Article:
The Serious Fraud Office has launched an investigation into the financing of Sanjeev Gupta’s metals empire, including its links to Greensill Capital, in a move that will heighten concerns over the future of jobs at Liberty Steel.
The UK’s anti-corruption agency said it suspected fraud, fraudulent trading and money laundering related to the financing of Gupta Family Group Alliance (GFG), the loose grouping of steel and metals trading companies controlled by Gupta.
It includes its financing arrangements with Greensill Capital UK Ltd, the supply chain finance provider set up by the banker Lex Greensill. Previous court representations have suggested Greensill lent Gupta’s companies as much as $5bn (£3.6bn).
Since Greensill collapsed in March, Gupta has been scrambling to secure financing for various parts of the group of companies. Last week, GFG was understood to be nearing a £200m deal for a refinancing of Liberty Steel UK, which employs about 3,000 people. The deal, with the San Francisco-based White Oak Global Advisers, was understood to require the approval of Credit Suisse, a bank that had heavily backed Greensill.
In a short statement, the SFO said: “The SFO is investigating suspected fraud, fraudulent trading and money laundering in relation to the financing and conduct of the business of companies within the Gupta Family Group Alliance (GFG), including its financing arrangements with Greensill Capital UK Ltd. As this is a live investigation, the SFO can provide no further comment.”
Gupta had previously approached the UK government for a £170m emergency loan. The request was rejected because of fears the money would be moved outside the UK via GFG’s opaque and complex corporate structure. A government source said the SFO inquiry vindicated a possible plan to step in to save Liberty Steel operations only if they fell into insolvency.
Steel mills in Rotherham and Stocksbridge, both in South Yorkshire, have been put under particular pressure by the collapse of GFG’s main lender, as well as the decline in demand from the aerospace industry during the coronavirus pandemic. Gupta’s companies employ a further 2,000 people elsewhere in the UK, including in an energy company and a Scottish aluminium smelter.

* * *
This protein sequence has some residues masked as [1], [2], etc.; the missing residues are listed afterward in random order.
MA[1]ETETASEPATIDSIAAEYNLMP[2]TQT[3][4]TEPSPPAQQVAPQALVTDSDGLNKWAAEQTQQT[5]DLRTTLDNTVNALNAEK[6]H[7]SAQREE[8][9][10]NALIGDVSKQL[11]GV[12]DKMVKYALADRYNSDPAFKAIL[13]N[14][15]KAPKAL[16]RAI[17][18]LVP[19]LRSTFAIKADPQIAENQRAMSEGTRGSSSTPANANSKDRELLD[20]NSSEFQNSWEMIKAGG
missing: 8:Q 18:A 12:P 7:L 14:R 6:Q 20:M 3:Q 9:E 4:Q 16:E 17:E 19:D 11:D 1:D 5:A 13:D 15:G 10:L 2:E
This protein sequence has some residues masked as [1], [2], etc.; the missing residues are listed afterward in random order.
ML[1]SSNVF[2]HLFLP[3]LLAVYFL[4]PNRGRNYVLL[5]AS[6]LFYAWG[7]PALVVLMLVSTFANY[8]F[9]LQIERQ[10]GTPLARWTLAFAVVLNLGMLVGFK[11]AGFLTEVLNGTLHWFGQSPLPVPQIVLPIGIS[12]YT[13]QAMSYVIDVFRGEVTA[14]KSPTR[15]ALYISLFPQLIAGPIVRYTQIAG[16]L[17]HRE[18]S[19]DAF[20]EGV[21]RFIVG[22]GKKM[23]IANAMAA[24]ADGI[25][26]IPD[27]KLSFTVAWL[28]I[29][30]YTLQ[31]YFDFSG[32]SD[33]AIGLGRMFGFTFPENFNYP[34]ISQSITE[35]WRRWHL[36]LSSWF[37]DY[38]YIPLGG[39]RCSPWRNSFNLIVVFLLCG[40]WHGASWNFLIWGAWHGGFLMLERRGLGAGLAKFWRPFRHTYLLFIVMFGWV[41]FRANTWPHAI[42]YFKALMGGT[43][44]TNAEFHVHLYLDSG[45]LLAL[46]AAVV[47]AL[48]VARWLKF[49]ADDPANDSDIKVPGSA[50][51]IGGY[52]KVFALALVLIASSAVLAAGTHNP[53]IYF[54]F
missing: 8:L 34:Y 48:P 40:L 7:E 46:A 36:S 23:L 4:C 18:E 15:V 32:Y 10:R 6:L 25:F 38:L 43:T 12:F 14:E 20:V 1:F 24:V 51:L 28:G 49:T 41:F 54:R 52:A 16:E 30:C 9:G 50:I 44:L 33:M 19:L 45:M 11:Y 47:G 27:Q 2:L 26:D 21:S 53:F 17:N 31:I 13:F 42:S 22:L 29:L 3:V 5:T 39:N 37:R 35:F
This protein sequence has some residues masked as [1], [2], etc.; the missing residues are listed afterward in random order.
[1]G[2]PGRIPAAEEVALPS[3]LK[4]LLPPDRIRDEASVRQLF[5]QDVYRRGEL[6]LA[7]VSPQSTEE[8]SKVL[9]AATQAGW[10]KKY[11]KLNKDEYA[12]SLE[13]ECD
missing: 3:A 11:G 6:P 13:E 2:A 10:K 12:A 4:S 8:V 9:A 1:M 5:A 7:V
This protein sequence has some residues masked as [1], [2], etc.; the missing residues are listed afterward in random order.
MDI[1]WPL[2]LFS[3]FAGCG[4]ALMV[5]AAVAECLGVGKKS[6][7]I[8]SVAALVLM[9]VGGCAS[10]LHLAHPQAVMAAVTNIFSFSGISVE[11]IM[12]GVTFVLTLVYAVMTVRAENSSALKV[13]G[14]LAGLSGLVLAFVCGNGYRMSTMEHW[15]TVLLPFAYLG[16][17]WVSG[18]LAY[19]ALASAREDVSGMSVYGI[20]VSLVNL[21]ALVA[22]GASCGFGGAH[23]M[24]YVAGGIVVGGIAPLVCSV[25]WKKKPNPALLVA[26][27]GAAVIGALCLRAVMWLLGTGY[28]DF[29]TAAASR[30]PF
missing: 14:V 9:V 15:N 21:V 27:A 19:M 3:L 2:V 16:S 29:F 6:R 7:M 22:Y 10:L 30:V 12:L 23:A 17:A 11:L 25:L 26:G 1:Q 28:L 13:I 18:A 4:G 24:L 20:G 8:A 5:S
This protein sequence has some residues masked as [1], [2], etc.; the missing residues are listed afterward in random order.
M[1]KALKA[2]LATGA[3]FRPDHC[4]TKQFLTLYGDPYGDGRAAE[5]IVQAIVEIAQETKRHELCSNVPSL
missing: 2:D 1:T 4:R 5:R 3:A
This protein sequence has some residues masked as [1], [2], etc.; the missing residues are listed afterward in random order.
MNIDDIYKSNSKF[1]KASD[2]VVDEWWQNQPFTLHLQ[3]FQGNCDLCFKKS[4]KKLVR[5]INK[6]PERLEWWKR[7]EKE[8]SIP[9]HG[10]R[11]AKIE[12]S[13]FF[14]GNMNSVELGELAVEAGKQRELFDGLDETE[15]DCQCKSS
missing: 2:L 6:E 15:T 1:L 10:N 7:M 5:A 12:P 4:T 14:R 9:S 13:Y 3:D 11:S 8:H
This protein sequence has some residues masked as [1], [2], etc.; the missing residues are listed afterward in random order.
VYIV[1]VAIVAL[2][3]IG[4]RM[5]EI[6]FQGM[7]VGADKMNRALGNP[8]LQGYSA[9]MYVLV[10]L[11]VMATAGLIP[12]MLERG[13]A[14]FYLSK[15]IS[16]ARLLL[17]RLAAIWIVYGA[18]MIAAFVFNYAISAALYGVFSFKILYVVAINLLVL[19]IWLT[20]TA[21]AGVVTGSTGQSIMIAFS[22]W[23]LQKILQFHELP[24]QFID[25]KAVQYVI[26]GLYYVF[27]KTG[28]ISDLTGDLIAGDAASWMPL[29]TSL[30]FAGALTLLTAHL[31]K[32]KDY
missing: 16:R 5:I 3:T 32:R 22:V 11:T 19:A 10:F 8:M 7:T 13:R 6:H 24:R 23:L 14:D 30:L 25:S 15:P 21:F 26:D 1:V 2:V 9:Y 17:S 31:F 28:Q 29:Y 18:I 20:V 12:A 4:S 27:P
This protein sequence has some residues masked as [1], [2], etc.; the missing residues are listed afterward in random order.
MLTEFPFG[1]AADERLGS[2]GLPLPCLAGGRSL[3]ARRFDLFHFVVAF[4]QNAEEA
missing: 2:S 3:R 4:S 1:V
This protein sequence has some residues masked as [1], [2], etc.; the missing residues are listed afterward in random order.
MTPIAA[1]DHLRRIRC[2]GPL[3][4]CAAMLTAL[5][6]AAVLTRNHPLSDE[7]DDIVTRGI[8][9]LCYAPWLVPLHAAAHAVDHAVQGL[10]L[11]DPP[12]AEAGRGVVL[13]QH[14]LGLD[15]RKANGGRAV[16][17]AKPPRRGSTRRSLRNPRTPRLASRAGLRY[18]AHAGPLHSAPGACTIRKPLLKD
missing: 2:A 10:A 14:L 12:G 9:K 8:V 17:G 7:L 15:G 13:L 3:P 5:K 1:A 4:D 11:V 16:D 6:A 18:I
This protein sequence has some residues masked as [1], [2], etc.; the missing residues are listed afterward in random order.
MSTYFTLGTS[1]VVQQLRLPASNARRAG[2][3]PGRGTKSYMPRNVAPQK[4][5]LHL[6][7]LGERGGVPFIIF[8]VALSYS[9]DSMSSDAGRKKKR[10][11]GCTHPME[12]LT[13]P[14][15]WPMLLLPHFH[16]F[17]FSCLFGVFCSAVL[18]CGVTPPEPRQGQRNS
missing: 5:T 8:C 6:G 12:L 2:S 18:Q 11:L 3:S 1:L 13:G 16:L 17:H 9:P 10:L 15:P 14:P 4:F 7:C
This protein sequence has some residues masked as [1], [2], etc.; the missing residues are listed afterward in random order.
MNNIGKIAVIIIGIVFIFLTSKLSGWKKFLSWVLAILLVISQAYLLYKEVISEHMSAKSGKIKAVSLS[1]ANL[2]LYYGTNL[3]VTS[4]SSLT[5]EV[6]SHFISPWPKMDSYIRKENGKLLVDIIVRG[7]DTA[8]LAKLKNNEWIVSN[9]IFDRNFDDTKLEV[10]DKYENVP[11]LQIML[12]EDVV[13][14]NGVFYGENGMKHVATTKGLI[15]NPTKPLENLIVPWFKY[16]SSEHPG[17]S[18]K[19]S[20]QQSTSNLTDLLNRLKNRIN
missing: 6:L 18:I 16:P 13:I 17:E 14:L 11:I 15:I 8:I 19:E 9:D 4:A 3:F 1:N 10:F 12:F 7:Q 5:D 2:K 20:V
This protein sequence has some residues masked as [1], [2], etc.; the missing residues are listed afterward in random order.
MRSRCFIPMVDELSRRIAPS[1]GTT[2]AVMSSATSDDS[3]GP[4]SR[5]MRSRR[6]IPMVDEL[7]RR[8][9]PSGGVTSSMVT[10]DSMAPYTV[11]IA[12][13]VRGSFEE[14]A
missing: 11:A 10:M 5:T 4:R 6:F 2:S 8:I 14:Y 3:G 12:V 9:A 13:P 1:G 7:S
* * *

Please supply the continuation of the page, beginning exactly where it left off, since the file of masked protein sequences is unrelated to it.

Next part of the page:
Globally there are as many as 35,000 people in related companies, including large mining and steelmaking operations in Australia, the US, France, eastern Europe and India.
Gupta built the GFG empire rapidly with the help of Greensill’s loans. However, since Greensill collapsed GFG’s financing has come under heavy scrutiny, including in relation to the practice of borrowing against invoices for potential future clients. GFG has previously said that it borrowed from Greensill on the basis of “prospective receivables”.
David Cameron, the former prime minister who was paid by Greensill and lobbied on his behalf, on Thursday told MPs that reports about GFG’s financing were “clearly very disturbing if true”.
In March, Richard Fuller, a Conservative MP, in parliament asked the business secretary, Kwasi Kwarteng, whether the reports about GFG warranted the SFO’s involvement.
Responding on Friday to news of the SFO investigation, a GFG spokesperson said: “GFG Alliance notes the UK Serious Fraud Office’s announcement that it has opened an investigation into GFG Alliance. GFG Alliance will cooperate fully with the investigation. As these matters are the subject of an SFO investigation we cannot make any further comment.
“GFG Alliance continues to serve its customers around the world and is making progress in the refinancing of its operations which are benefiting from the operational improvements it has made and the very strong steel, aluminium and iron ore markets.”
The administrators for Greensill’s UK arm, Grant Thornton, declined to comment. Credit Suisse was approached for comment.